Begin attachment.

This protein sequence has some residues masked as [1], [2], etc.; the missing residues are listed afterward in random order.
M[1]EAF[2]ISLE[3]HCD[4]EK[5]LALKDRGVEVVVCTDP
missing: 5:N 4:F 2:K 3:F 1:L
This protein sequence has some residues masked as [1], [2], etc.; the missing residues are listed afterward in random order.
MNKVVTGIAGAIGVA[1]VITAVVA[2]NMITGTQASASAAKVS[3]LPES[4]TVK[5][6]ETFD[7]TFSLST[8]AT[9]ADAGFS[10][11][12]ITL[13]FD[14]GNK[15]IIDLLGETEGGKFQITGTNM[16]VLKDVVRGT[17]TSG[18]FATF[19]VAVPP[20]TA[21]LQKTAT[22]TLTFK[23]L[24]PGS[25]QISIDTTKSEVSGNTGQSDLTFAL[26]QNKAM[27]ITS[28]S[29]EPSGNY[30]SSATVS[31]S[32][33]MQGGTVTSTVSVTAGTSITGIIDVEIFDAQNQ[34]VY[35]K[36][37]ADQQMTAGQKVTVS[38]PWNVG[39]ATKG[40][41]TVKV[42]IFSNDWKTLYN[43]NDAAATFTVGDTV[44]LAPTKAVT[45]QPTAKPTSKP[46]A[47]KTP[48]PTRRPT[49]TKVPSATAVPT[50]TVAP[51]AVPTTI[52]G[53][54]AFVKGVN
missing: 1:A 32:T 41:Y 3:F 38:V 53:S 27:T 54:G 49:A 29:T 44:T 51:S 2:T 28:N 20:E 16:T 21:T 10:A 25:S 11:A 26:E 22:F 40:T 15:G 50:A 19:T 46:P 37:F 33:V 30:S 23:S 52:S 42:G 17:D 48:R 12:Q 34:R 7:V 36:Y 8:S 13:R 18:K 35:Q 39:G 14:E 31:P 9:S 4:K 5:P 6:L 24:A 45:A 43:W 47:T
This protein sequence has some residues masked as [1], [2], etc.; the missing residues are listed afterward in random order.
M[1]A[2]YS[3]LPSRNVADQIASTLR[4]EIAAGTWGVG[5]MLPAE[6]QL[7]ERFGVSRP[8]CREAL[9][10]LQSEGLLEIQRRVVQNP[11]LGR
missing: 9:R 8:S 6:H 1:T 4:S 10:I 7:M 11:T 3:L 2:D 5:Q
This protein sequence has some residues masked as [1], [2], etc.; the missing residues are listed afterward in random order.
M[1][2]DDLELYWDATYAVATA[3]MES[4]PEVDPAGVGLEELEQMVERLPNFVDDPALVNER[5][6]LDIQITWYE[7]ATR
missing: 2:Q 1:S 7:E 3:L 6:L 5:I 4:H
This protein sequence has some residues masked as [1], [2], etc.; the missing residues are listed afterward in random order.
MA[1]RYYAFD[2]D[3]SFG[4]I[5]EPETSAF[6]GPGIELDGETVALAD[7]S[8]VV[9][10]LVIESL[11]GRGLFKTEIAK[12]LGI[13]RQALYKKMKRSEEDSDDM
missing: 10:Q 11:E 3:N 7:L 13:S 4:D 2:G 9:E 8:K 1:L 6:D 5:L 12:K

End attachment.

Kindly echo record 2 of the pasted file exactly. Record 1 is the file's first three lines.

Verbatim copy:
This protein sequence has some residues masked as [1], [2], etc.; the missing residues are listed afterward in random order.
MNKVVTGIAGAIGVA[1]VITAVVA[2]NMITGTQASASAAKVS[3]LPES[4]TVK[5][6]ETFD[7]TFSLST[8]AT[9]ADAGFS[10][11][12]ITL[13]FD[14]GNK[15]IIDLLGETEGGKFQITGTNM[16]VLKDVVRGT[17]TSG[18]FATF[19]VAVPP[20]TA[21]LQKTAT[22]TLTFK[23]L[24]PGS[25]QISIDTTKSEVSGNTGQSDLTFAL[26]QNKAM[27]ITS[28]S[29]EPSGNY[30]SSATVS[31]S[32][33]MQGGTVTSTVSVTAGTSITGIIDVEIFDAQNQ[34]VY[35]K[36][37]ADQQMTAGQKVTVS[38]PWNVG[39]ATKG[40][41]TVKV[42]IFSNDWKTLYN[43]NDAAATFTVGDTV[44]LAPTKAVT[45]QPTAKPTSKP[46]A[47]KTP[48]PTRRPT[49]TKVPSATAVPT[50]TVAP[51]AVPTTI[52]G[53][54]AFVKGVN
missing: 1:A 32:T 41:Y 3:F 38:V 53:S 27:T 54:G 49:A 29:T 44:T 51:S 2:T 28:N 20:E 16:T 21:T 10:A 25:S 11:A 26:E 22:F 40:T 15:G 50:A 19:T 46:P 37:F 33:V 30:S 23:S 52:S 42:G 17:D 48:R 12:Q 34:R 7:V 36:Y 8:S 13:R 18:K 35:Q 39:G 14:E 31:P 9:S 4:K 5:P 6:L 24:A 45:A 43:W 47:T